The trailers and commercials for Sahara clearly express Paramount's hopes for an adventure film in the same thrilling and charming tradition of the Indiana Jones trilogy. Or if nothing else, the same league as the recent Mummy movies and late 2004's surprise smash National Treasure, which both appealed to audiences despite critical complaints. The ads even use a similar "Unravel the clues … make a discovery that will forever change history" campaign that clearly derive from Nicholas Cage's hit treasure hunt.
More importantly, Paramount and the filmmakers undoubtedly have high hopes of starting a successful film franchise. Sahara is the eleventh of eighteen pulp novels by best-selling author Clive Cussler, whose Dirk Pitt character has attracted a loyal following since first appearing in 1973. Pitt was created to be the ultimate Renaissance man—a combination of Indiana Jones's archaeological exploits (before Dr. Jones was ever dreamed up, of course), MacGyver's scientific improvisation (ditto), and James Bond's maverick action hero charm. Fans and astute film historians may recall a previous Pitt film adaptation, 1980's Raise the Titanic (starring Jason Robards and Richard Jordan), a box office failure that inadequately captured Cussler's story.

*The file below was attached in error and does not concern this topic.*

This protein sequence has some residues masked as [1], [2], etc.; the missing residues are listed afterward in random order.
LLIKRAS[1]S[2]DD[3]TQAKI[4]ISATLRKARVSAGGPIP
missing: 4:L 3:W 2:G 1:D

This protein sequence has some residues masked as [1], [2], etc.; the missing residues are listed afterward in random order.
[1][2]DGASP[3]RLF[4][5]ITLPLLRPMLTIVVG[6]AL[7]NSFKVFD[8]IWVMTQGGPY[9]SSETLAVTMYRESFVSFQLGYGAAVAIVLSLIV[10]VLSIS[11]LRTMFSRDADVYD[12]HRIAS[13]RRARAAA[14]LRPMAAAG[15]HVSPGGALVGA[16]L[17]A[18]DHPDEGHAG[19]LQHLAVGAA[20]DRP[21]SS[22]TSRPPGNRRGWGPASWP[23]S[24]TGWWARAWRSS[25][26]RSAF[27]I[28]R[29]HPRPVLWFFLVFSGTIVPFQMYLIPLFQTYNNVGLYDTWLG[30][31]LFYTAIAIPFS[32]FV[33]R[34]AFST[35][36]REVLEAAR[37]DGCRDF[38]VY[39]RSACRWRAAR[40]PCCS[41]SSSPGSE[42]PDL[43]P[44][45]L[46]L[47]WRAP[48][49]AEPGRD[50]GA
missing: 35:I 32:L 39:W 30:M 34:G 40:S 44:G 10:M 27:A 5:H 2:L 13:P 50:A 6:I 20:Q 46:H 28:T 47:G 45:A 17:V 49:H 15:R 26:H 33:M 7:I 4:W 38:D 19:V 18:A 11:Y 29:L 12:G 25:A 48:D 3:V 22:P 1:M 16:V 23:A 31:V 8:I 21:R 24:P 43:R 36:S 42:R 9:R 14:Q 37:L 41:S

Sahara involves another lost ship even older than the Titanic. Dirk Pitt (Matthew McConaughey) is a key member of the National Underwater and Marine Agency (NUMA), a privately funded archaeological salvage team headed by Admiral Sandecker (William H. Macy) that assists governments around the world in recovering their lost cultural treasures. At the film's start, NUMA's state-of-the-art ship is working off the coast of West Africa to recover lost treasure.
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